Are those clams obtainable from the dealer? If so, are they easy to mount. I would hate to have to take it to the dealer for them to do the work unless necessary.

    Thank you!
  • autonomousautonomous Posts: 1,769
    got one of the wheels wedged in the bank ... it apparently pulled out some clips/clamps that hold a plastic piece located above the wheel. It ... is apparently rubbing up against the tire

    If you mean the plastic rivets / grommets holding the plastic underbody to the vehicle, you can likely find something similar in a hardware store or have a local garage take care of it. I would just mention it the next time you bring the car in for service; I'd be surprised if they charged anything to fix the problem.
  • Have your son stick his head in there and attempt to ascertain what has popped out. Go to the dealer parts counter describe what's missing and ask him for a photo copy of the diagram in his parts manual. Mine are pretty helpful. Not a big deal after a little study and some free advice from the counter guy. I don't think he will call it a brush guard; More likely the inner quarter panel or inner fender.
  • roadburnerroadburner Posts: 6,024
    I ordered a set of Cooper Zeon RS3-A tires to use as my winter rubber. I'll report back on how they compare to the Pirelli PZero Nero All Seasons I have been running.

    2009 328i / 2004 X3 2.5/ 1995 318ti Club Sport/ 1975 2002A/ 2007 Mazdaspeed 3/ 1999 Wrangler/ 1996 Speed Triple Challenge Cup Replica

  • I have talked to a tire distributor and wholesaler, they have expressed an opinion that the Mazda's eat up tires. It has everything to do with the design, the assumption that good handling cars all have the same problem is false.
  • The dealer grudgingly gave me 600 towards the cost of new tires. had to buy the tires from them though- 950 for 4 of the pilot sport. let's not discuss the "blow to the head by blunt instrument" on that transaction.
    this was last year.

    Less than 12 months later- one of these tires just came apart. it tore itself apart. the mechanic couldn't believe it. however another guy there said that it is becoming quite common to see this with the mazda since there are now so many of them on the road.

    the mazda 3 simpy eats tires. it is due to the scalloping caused by the off centre angling of the tires - done to get better traction and corner hugging.

    NOise issues- unbelievably loud. there appears to be no sound proofing / insulation. the drone from the tires drowns out the stereo. Ear plugs are needed.
  • autonomousautonomous Posts: 1,769
    Could you provide a few more details about your experience with the Michelin Pilot Sport on the Mazda3?
    Example: model & year of Mazda3, tire model-size-speed rating (e.g. V), tire installation date, number of miles driven on tires, approx % highway vs city driving; average speed driven.
  • hi autonomous.

    it's better if you take the time to read through all the pages. it gives a breakdown ( no pun intended ) on the quality of tires and life expectancy of each.

    the gist of it is :

    mazda knows about this issue.
    the mazda has off-set the alignment of the wheels for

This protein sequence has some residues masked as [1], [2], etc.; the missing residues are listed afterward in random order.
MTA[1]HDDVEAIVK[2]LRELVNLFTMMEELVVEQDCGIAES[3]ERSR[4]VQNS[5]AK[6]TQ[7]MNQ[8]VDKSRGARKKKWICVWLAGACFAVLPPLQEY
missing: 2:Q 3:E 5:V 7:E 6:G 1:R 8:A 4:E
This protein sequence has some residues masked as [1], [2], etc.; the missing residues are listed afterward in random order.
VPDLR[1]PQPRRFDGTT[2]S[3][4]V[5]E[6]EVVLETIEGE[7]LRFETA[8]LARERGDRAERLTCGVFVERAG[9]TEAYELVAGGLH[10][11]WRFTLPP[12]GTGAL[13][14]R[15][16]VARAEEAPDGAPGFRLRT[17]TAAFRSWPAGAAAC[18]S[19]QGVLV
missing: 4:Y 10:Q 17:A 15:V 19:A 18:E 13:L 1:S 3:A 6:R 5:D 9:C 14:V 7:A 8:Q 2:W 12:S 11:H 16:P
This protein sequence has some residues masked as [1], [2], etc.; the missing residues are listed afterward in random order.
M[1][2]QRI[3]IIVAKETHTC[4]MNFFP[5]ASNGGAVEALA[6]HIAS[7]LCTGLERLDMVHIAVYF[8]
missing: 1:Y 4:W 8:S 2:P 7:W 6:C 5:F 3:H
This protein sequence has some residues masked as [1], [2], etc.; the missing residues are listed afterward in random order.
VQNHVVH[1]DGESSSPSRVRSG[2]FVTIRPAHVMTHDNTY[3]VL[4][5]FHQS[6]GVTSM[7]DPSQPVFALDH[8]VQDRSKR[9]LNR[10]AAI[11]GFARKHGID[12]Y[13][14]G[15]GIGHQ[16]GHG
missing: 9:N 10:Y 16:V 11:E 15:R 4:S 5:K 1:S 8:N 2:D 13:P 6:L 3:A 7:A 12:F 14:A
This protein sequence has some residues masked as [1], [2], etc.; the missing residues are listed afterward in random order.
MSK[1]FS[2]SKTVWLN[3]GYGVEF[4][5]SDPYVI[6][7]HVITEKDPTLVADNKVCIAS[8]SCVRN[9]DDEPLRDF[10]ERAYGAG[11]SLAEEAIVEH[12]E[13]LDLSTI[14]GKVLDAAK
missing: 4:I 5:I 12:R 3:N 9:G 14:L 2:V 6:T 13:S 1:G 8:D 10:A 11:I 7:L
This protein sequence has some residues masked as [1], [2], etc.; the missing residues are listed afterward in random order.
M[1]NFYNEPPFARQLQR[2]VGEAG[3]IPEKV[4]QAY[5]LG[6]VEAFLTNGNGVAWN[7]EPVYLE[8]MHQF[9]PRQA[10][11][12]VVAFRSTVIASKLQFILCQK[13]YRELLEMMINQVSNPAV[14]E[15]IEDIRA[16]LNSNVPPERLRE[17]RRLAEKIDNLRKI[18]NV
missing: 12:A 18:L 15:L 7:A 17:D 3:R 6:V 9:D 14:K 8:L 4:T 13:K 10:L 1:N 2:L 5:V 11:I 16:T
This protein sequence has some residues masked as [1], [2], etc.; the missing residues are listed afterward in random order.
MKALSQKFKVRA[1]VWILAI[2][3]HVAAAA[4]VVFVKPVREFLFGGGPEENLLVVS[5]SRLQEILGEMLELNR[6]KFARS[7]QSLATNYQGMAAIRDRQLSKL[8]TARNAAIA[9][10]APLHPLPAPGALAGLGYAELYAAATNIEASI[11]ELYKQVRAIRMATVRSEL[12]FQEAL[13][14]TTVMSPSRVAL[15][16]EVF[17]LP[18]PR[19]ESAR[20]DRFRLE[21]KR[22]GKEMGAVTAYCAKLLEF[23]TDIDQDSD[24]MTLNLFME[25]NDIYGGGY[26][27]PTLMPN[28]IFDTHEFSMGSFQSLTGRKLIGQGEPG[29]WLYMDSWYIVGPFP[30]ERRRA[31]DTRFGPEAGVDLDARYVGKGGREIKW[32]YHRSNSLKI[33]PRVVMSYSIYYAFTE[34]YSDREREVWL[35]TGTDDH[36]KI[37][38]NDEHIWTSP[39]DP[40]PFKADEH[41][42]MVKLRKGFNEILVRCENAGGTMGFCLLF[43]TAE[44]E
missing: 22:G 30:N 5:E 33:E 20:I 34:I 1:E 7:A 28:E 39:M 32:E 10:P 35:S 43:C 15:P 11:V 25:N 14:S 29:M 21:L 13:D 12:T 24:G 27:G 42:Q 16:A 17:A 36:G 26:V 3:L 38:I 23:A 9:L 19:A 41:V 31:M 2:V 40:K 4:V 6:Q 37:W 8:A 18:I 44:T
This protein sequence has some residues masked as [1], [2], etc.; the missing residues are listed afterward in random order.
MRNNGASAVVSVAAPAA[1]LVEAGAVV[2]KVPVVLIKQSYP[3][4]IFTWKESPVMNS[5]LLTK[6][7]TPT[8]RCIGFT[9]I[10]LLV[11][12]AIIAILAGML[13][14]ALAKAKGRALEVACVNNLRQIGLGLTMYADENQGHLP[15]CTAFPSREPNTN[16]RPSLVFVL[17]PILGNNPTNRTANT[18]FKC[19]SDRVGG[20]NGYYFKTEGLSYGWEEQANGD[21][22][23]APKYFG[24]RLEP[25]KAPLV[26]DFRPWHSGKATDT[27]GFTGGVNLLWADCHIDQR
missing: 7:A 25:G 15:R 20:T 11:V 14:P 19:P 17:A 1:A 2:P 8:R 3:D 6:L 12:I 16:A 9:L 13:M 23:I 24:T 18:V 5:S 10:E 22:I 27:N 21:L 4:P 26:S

1. slow
    2. short trip
    3. city driving
    the tires scallop due to the off-set and then start making the loud looping ' whoop whoop " sound typical of scalloped tires.
  • autonomousautonomous Posts: 1,769
    Hi Mazdamark. Actually I did read through your 5 posts. What was unclear was the specifics. For example, your original post says you drove 40K in one year, that's the equivalent of over two years of driving for most people. Is that your normal annual rate? Of that 40K I imagine the majority is highway driving, but maybe not (e.g. taxi drivers and delivery men put on a lot of miles inside the city). Also, the type of tire (e.g. V or W vs. S or T rated) makes a difference. Hence, the questions about your specific situation.

    My experience driving a Mazda Protege5 and now a Mazda3 is that the tires are a very important element in the "zoom zoom" characteristic of the vehicle. For example, the Protege5 came equipped with V rated performance tires which not surprisingly wear much quicker than touring tires.
  • sorry. I was not talking specifically about MY posts. Although my details were in there in my posts so it was relatively easy to find them.

    Many people posted comments about various tires and whatever else.

    It is a given fact that the tires will wear out given the amount of driving being done on them.

    the issue is not exlcusive to the fact that that they are wearing out although that is a part of the issue.

    It is that they are wearing out unevenly on the tires. they scallop. they are loud.

    and

    it doesn't matter what tire you put on the mazda - they all wear out faster than normal, on average. given relatively same driving qualities and quantities.

    tires have a lifetime of 80K - the tires are completely shredded at 40k. These things are not anomalies or outliers- these issues are happening with too many mazda owners to be easily dismissed as unimportant or insignificant. But this is what the dealers & mazda shop ppl do when you go in to complain.

    and

    then the issue is the denial from Mazda and their blaming the driver on something that they know all too well is that contributing factor- the off-set cambering to their tires contributes to uneven wear.

    and.

    they will offer to 'fix your problem " with a 500.00 dollar package deal.

    It would appear that the sales staff have been trained to behave in a certain manner when confronted by a mazda owner who has experienced these issues- arrogantly deny the problem or any knowledge of it.

    all work must be done by mazda certified dealers. which leads to another problem.
  • autonomousautonomous Posts: 1,769
    edited March 2012
    tires have a lifetime of 80K
    Are you referring to a specific tire with a stated lifetime of 80K miles or are you talking more broadly? In my experience, many tires would not satisfy this criterion.
  • roadburnerroadburner Posts: 6,024
    Are you referring to a specific tire with a stated lifetime of 80K miles or are you talking more broadly? In my experience, many tires would not satisfy this criterion.

    I agree. Frankly, if I get more than 35K-40K miles from a UHP all-season tire on ANY of my vehicles I'm more than happy.

    2009 328i / 2004 X3 2.5/ 1995 318ti Club Sport/ 1975 2002A/ 2007 Mazdaspeed 3/ 1999 Wrangler/ 1996 Speed Triple Challenge Cup Replica

Sign In or Register to comment.